SV: Some of the things that I think about in my practice is, as I said, I'm really interested in the process and the experience that happens in the act of making. I'm really interested in the process taking place in the artist's studio, and everything that goes into the artist's practice prior to arriving in the venue, I think, is so fascinating. I'm definitely very dialogue-heavy with the artists that I work with. I really like to take the time to find out what opportunities there are for collaboration, find out what the artist's goals may be with the exhibition, besides exhibiting their work. If they have an interest like “I’ve really been wanting to do this programme, and I haven't had the chance to do it”, or “I’ve really been wanting to do this performance, but I haven't had the venue or the funding to do it”. So I’ve been very dialogue intensive in my curatorial methods up to this point. I've worked exclusively with emerging and living artists, of course, and I would like to continue working with living artists, as well as those who are maybe emerging to mid-career because it allows for that kind of dynamic, mutual relationship.

Another thing I spend a lot of time thinking about is the visitor. I got my start from the very beginning in visitor-facing and labour intensive roles. Before I really knew that I wanted to pursue art history I had the opportunity to work in an artist's residency. I did a summer internship at an artist residency in San Antonio, where I got to see the artists actually ideate and make their work in the studio. And then later my first real foray into the professional art industry was installing art as an art handler and preparator. I've also spent a lot of time in front-facing roles and then also installing the artwork on the back end, working with curators and artists to execute the plans that they have laid. And I think that that really gives you such a unique appreciation for the experience of the visitor, and the experience of all of the people besides curators and artists that not just bring the exhibit together, but also maintain the exhibit for however many days or weeks or months it’s up. I think that is so so important to how I think about shows and how I think about the visitor's spatial and environmental experience or how the work may exist in a space over time. And I truly value that so much. I think it gives me a lot of insight not only into the other labour that goes into putting an exhibit up and maintaining it but also interpreting that show to the public and practical aspects of exhibition making.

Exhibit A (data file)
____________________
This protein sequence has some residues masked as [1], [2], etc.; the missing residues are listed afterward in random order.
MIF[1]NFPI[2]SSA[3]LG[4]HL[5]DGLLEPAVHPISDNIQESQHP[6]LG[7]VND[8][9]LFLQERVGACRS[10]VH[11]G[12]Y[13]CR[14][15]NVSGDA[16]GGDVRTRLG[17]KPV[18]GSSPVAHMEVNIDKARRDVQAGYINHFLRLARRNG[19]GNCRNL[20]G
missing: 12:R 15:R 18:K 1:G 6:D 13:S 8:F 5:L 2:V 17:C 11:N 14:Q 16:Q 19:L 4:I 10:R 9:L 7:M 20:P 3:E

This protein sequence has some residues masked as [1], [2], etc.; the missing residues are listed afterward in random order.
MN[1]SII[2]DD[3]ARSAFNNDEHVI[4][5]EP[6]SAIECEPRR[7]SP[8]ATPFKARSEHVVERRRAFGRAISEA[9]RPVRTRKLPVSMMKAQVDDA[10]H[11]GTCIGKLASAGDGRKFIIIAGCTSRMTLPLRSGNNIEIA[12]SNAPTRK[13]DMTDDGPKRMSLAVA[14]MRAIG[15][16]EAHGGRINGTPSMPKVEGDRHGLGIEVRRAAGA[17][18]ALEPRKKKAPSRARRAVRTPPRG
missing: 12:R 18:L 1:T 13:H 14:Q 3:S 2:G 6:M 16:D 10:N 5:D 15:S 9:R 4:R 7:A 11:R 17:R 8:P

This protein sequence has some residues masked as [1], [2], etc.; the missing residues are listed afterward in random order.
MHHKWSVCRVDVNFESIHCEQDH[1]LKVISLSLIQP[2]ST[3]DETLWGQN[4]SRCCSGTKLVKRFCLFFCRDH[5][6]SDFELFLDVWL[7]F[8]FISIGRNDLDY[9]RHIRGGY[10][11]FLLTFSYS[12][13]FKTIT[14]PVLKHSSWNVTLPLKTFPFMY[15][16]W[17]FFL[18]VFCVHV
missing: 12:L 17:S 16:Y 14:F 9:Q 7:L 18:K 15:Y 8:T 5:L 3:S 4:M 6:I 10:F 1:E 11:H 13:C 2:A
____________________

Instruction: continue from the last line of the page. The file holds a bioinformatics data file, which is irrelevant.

R: I definitely see that, especially as someone who has worked alongside you both as a coworker and an artist. Exhibition-making is also such a collaborative process and sometimes it’s easy to forget the labour that goes into making and maintaining a show.

SV: Yeah, I know that, to some extent, when people think of exhibition-making, the most prominent players they might think of would be a curator or an artist, but there's not a lot of visibility for the labour of installers, registrars or folks who are mount-makers and conservators. And then, of course, visitor service associates who arguably spend more time in the gallery with the work than anyone and observing the myriad of ways that visitors interact with those exhibits. And if I can be an artist-ally, an advocate, if I can help them get closer to a personal goal that they have, and if I can also achieve a positive and insightful experience for the visitor AND for the crew who actually works on bringing the show to fruition, then, that's all I can hope for. That's what I can aspire to.